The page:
BioReference, acquired by OPKO, has resolved allegations of supplementing office space rent.
BioReference Health LLC, formerly known as BioReference Laboratories, Inc., and OPKO Health, Inc. have agreed to pay $9.85 million to resolve False Claims Act allegations over BioReference’s payment of “above market rents to physician landlords for office space in order to induce referrals from those physicians to BioReference,” according to the U.S. Department of Justice (DOJ). The False Claims Act (FCA) has been put into place to pursue justice against those who attempt to defraud the government.
“The integrity of federal health care programs depends on providers making decisions based on the interests of their patients,” said Principal Deputy Assistant Attorney General Brian M. Boynton, head of the DOJ’s Civil Division. “The Department of Justice and its agency partners are committed to enforcing laws prohibiting illegal financial arrangements that may distort health care decision-making and drive up costs to federal health care programs and patients.”
The FCA complaint accused the defendants of making lease payments for doctors and physician’s groups in the seven-year span between January 2013 and March 2021 which exceeded what would be considered to be fair market value. This is in violation of the Physician Self‑Referral Law and the Anti-Kickback Statute, which both were put into place to make sure medical judgments are not influenced by improper financial arrangement.
The Physician Self‑Referral Law (also known as Stark Law) specifically forbids healthcare providers from billing for “services referred by physicians with whom the provider has a financial relationship, unless that relationship satisfies one of the law’s statutory or regulatory exceptions,” the law outlines.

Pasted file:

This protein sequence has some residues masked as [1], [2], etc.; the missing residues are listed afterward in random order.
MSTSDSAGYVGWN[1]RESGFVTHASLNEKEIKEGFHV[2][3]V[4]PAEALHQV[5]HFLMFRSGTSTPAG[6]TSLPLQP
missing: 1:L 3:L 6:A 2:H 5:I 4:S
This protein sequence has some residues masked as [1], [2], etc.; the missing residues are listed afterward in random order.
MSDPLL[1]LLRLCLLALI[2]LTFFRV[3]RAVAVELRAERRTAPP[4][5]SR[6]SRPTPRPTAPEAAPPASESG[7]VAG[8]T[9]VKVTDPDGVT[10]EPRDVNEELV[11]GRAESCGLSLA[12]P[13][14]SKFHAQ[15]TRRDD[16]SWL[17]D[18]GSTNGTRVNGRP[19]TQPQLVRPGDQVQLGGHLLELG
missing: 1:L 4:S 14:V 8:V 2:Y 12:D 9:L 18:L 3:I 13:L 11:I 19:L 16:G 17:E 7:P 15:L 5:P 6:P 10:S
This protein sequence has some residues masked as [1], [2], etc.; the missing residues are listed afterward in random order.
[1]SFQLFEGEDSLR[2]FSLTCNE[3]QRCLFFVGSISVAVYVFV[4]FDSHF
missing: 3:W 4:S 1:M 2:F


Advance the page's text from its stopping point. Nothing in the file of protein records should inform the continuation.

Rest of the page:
The Anti‑Kickback Statute prohibits offering compensation to engage the referral of products or services “covered by Medicare, Medicaid and certain other federally funded programs,” court documents state.
Documents show further, “Following OPKO’s acquisition of BioReference, the companies conducted multiple internal audits that showed that the payments to the specified physician-lessors exceeded fair market value. BioReference did not report or return any overpayments to federal health care programs.”
“Medical decisions by doctors should be based on what is best for each patient, not a doctor’s personal financial interest,” said U.S. Attorney Rachael S. Rollins for the District of Massachusetts. “When companies violate the federal health care laws that are meant to protect patients, health care costs for hard working people increase. We will continue to find fraud and use the False Claims Act to make companies that break the law pay back the taxpayers they defrauded as well as pay a financial price for their misconduct.”
“This FCA settlement is a warning to laboratories that think they can boost their profits by entering into improper financial arrangements with referring physicians,” added Special Agent in Charge Phillip M. Coyne of the HHS-OIG. “Working with our law enforcement partners, we will continue to crack down on such deals, which work to undermine impartial medical judgement, drive up health care costs, and corrode the public’s trust in the health care system.”